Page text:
Based on all the foregoing factors, we find that the essential character of the panels is imparted by the concrete by virtue of its bulk, weight and value, as well as its role in shielding against radiation, which is the purpose for which the panels are used. Therefore, the panels are classifiable in heading 6810, HTSUS, as articles of concrete.

Both heading 7308 and 7309, HTSUS, provide for types of articles of steel. Based on the essential character of the panels, i.e., concrete, we find that these headings do not describe the goods at issue. As heading 6810, HTSUS, is the provision in which you contend the panels are classified, and we are in agreement, your arguments concerning classification in heading 7308 and 7309, HTSUS, need not be addressed.

Heading 6810, HTSUS, provides for articles of cement, of concrete or of artificial stone, whether or not reinforced. Based on the essential character analysis previously performed, we find that the panels are provided for in heading 6810, HTSUS, because they are described by the terms of the heading and are not otherwise excluded by virtue of any Legal Note. Furthermore, EN 68.10 explains that articles of the heading may be fitted with accessories of other materials.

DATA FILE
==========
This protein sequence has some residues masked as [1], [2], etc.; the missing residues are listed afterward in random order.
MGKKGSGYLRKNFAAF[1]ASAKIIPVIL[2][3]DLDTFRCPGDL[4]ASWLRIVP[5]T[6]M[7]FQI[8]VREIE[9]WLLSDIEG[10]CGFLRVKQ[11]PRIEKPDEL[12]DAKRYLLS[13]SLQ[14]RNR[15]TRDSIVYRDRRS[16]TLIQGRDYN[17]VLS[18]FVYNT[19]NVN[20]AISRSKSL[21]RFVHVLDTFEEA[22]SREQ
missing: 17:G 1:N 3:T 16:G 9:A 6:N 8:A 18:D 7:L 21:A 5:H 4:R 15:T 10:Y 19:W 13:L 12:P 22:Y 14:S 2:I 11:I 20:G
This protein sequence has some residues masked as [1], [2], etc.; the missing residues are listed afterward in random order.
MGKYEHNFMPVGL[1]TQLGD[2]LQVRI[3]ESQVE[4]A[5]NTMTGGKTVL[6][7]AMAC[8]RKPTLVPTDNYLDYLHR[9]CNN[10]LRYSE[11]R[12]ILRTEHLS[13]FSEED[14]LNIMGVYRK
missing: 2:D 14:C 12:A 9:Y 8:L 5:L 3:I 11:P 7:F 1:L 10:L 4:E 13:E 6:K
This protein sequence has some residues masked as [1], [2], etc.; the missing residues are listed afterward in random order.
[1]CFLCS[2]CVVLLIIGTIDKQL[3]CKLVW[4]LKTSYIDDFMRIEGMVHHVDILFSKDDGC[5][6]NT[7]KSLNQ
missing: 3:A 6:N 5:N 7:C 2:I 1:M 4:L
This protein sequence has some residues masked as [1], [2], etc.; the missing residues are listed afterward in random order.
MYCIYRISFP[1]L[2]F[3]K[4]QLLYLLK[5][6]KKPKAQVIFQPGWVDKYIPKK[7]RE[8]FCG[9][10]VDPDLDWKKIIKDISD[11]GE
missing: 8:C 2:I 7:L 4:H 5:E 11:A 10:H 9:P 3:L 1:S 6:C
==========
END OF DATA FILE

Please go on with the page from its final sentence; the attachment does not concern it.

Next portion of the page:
You argue that subheading 6810.91.0000, HTSUSA, which provides for prefabricated structural components for building or civil engineering, is the most appropriate classification for the panels because they are described by the terms of that subheading. You further argue that the panels are similar to the exemplars listed in Subheading Explanatory Note 6810.91 found in EN 68.10.